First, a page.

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Sunday, 23 February 2014

Prostate cancer in Vitamin B12's Points of View

Kyle J. Norton

Vitamin B12, also known as cobalamin, a water-soluble vitamin, found abundantly in a variety of foods, such as fish, shellfish, meat, eggs, dairy products, etc. plays an important role in regulating the functions of nervous system and formation of blood.

Prostate cancer is defined as a condition in which the cells of prostate has become cancerous, causing abnormal cell growth with possibility of spreading to the distant parts of the body. Most prostate cancers are slow growing and enlarged prostate and prostate cancer may be detected during physical (rectum) exams.

Epidemiological studies linking levels of plasma of vitamin B12 in reduced risk of prostate cancer have produced inconclusive results, it may be due to single nucleotide polymorphisms in B(12)-related genes (MTR, MTRR, FUT2, TCN2, TCN1, CUBN, and MUT), tTC(involved in many processes in the body, such as protein production, protein transport, and the cycle of cell division), holo-transcobalamin(markers of vitamin B12 deficiency), holo-haptocorrin, folate, and homocysteine(a non-protein α-amino acid and can be recycled into methionine or converted into cysteine with the aid of B-vitamins)(1). Study from the University of Bristol, showed that the increased B12 and holo-haptocorrin concentrations associated to positive correlation with prostate cancer risk(2)(3). But the University of Bergen, in a prospective cohort in Norway (n = 317 000) study,  showed no association between vitamin B12 status and prostate cancer risk(4).
In a clinical trial of dietary supplements and prostate cancer, found that a combination of antioxidants, isoflavones, lycopenes, minerals, plant oestrogens and vitamins, including vitamin B12 significantly decreased PSA levels compared with placebo(5).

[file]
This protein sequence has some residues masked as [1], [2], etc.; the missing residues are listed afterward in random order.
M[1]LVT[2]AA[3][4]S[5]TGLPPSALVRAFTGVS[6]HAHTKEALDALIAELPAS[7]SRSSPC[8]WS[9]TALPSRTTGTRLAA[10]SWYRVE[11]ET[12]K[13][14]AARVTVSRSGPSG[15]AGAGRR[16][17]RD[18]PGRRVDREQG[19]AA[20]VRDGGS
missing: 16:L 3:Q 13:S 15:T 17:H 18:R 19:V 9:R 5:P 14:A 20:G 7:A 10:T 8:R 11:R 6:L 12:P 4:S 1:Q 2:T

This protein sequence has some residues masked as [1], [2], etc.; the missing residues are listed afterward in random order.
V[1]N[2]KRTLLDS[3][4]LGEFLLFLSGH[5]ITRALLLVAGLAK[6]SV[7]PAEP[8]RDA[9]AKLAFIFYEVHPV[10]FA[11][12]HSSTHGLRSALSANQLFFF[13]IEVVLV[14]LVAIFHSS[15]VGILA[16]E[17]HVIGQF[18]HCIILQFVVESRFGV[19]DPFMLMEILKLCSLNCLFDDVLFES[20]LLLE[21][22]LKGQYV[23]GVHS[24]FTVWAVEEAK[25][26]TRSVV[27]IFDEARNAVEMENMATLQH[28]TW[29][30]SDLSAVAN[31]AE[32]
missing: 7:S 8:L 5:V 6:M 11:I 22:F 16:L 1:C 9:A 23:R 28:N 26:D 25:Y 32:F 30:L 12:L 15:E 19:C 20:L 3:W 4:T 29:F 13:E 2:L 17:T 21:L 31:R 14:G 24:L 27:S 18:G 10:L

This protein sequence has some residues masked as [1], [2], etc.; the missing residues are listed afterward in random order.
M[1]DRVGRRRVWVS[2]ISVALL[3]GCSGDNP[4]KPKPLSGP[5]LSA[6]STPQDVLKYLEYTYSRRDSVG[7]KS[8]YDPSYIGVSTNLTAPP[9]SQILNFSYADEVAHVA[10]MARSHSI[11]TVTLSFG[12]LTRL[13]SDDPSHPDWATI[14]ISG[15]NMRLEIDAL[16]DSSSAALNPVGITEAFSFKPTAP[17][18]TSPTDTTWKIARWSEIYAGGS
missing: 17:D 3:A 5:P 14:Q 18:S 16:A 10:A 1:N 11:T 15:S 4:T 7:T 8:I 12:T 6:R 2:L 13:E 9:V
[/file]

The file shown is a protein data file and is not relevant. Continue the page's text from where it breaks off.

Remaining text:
Taking altogether, without going into reviews, combination of treatment included vitamin B12 may be associated to reduced risk of prostate cancer. Over doses of the vitamin may induce symptoms of toxicity, including headache, giddiness and abnormal heart functioning, etc., please make sure to follow the guideline of the Institute of Medicine of the National Academies.


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References
(1) The causal roles of vitamin B(12) and transcobalamin in prostate cancer: can Mendelian randomization analysis provide definitive answers by Collin SM, Metcalfe C, Palmer TM, Refsum H, Lewis SJ, Smith GD, Cox A, Davis M, Marsden G, Johnston C, Lane JA, Donovan JL, Neal DE, Hamdy FC, Smith AD, Martin RM.(PubMed)
(2) Circulating folate, vitamin B12, homocysteine, vitamin B12 transport proteins, and risk of prostate cancer: a case-control study, systematic review, and meta-analysis by Collin SM, Metcalfe C, Refsum H, Lewis SJ, Zuccolo L, Smith GD, Chen L, Harris R, Davis M, Marsden G, Johnston C, Lane JA, Ebbing M, Bønaa KH, Nygård O, Ueland PM, Grau MV, Baron JA, Donovan JL, Neal DE, Hamdy FC, Smith AD, Martin RM(PubMed)
(3) Plasma folate, vitamin B12, and homocysteine and prostate cancer risk: a prospective study by Hultdin J, Van Guelpen B, Bergh A, Hallmans G, Stattin P.(PubMed)

(4) Serum folate and vitamin B12 concentrations in relation to prostate cancer risk--a Norwegian population-based nested case-control study of 3000 cases and 3000 controls within the JANUS cohort by de Vogel S, Meyer K, Fredriksen Å, Ulvik A, Ueland PM, Nygård O, Vollset SE, Tell GS, Tretli S, Bjørge T.(PubMed)
(5) Dietary supplements and prostate cancer: a systematic review of double-blind, placebo-controlled randomised clinical trials by Posadzki P, Lee MS, Onakpoya I, Lee HW, Ko BS, Ernst E.(PubMed)